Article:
On the weekend it’s quiet on the shrimp docks, so I was able to set up my easel with a great view of the boats, which are, as it turns out, docked in greater numbers than usual as their crews take a break for the holiday season. Lucky me.

I really wanted to paint the nets today, and fortunately I had some rough Arches paper on hand. Dragging a dryish brush over the paper allowed me to get some of the texture and transparency of the nets without painting all the crisscrossing of the mesh. And even though it there wasn’t much movement on the docks, there were two guys who stopped for a few moments to have a conversation as I was drawing. I’m happy I was able to quickly add them in because it really helps to get a sense of scale in the scene.

Puzzle pieces on the beach

It was pretty windy on the beach today but I wanted to do some people sketching. I had to work fast because the wind made it impossible to sit for too long or to put up an umbrella, and that meant that my models wouldn’t be sticking around for long either. But challenges like that are good, aren’t they? State the essentials and if you have time for more, it’s a bonus.

So how do you figure out scale in a scene this? That was the first thought that popped into my head. I wanted to capture the two couples sitting on the beach, and hoped to convey that one was close and one was far. The drawing aid I used to help me figure this out was the horizon line.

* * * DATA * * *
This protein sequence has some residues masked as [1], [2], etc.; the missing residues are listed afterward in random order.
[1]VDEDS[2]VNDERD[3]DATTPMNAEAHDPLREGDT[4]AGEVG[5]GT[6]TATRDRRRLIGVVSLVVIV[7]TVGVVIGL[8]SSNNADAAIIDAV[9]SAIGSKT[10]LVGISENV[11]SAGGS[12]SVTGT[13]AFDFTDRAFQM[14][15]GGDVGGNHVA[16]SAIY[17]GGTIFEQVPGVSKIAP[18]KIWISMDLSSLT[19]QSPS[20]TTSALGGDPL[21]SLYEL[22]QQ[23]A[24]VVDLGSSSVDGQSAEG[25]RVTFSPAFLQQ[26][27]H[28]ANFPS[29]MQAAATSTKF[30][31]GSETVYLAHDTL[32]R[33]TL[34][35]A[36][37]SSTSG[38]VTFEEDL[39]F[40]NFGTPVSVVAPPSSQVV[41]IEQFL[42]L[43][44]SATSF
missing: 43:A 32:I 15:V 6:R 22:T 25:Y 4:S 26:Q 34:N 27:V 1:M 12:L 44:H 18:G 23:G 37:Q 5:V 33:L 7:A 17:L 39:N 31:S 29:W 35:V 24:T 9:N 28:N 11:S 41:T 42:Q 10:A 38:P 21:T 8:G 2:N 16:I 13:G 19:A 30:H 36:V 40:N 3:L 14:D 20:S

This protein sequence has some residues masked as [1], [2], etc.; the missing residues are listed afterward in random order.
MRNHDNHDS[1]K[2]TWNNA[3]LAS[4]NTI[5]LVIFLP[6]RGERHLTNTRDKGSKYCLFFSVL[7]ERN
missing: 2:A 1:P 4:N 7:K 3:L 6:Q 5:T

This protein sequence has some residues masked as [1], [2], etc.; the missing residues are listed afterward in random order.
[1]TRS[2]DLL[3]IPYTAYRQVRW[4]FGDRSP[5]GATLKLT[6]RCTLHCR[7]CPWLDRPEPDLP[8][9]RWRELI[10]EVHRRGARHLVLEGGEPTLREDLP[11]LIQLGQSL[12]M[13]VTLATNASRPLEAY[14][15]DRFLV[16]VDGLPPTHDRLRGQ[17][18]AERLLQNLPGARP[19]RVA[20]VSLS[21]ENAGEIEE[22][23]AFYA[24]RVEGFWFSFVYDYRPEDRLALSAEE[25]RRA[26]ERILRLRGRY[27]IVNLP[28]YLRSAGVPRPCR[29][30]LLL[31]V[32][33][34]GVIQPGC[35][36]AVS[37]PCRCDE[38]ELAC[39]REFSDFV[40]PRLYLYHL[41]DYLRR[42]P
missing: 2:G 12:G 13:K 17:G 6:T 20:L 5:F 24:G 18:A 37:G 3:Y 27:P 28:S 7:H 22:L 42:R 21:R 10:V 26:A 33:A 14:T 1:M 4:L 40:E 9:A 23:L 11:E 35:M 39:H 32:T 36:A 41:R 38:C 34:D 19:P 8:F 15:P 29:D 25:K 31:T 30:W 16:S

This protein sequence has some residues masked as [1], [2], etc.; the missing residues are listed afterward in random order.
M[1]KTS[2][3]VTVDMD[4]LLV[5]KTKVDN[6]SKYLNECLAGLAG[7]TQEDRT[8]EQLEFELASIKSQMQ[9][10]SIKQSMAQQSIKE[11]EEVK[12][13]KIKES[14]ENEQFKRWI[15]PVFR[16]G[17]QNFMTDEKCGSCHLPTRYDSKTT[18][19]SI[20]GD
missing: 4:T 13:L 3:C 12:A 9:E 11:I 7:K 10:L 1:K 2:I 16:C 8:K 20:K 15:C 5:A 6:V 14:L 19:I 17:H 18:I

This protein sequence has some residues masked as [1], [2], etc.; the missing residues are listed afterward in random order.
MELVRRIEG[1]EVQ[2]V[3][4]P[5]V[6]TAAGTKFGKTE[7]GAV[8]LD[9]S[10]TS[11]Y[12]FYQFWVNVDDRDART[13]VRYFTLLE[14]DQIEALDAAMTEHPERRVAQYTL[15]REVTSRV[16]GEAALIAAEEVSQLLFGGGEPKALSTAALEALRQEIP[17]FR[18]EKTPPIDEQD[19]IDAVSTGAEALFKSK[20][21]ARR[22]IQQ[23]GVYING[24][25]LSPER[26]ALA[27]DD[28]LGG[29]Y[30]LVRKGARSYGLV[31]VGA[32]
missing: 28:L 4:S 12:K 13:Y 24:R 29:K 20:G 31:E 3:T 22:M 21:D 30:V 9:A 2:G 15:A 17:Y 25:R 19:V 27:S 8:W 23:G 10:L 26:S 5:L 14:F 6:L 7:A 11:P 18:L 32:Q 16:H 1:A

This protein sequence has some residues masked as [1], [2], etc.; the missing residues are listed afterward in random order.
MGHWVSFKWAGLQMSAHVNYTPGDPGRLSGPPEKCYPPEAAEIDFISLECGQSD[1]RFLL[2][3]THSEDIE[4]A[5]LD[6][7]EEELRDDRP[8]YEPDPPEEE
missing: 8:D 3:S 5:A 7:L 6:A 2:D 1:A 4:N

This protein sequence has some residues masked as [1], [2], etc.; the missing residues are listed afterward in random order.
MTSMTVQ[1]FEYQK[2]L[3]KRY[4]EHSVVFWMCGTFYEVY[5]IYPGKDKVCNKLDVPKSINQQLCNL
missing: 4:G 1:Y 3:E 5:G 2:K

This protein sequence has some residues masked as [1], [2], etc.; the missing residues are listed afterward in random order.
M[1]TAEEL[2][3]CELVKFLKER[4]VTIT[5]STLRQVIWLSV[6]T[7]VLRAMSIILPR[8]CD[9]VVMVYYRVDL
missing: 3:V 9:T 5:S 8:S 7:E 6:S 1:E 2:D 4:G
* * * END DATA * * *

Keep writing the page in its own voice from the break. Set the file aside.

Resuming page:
Here was my thinking. Couple on the left: both heads are under the horizon line. Couple on the right: the top of his chair and head are over the horizon line but her chair and head are under it. As for the guy in the mauve shirt — he walked by and his head was touching the horizon line. Once I had those elements in place, it was easy to fit in the remaining puzzle pieces of arms, legs and chairs.


It’s unusually cold in Florida but this is not a complaint. I’ve been hearing about the bitter temperatures in Montreal, and I’m grateful to be able to stand outside even with several layers on.

Today I painted a few of the shrimp boats that I could see from the dock. For these grey days I’ve been using lots of opaque paint to make my soft greys: Lavender, Naples Yellow and Cerulean Blue combine in the nicest ways on days when the cloud cover is low and there is not much contrast in the scene.

I’m learning a lot about the life of a shrimper, too. Many of them come over to chat while I paint, which can be distracting, but also fascinating. Today I talked with a guy who described in detail how he beheads the shrimp — five at a time in each hand — and then showed me the scars on his fingers to prove it. These guys who work the boats are paid by the pound, so the faster you knock the heads off, the more money you make. But being successful on the boat takes more than beheading skills. You need to be a good cook as well as have sewing skills to repair the nets. If you’re interested in learning more about the shrimp industry in this part of Florida, have a look at a PBS documentary titled “Pink Gold Rush”.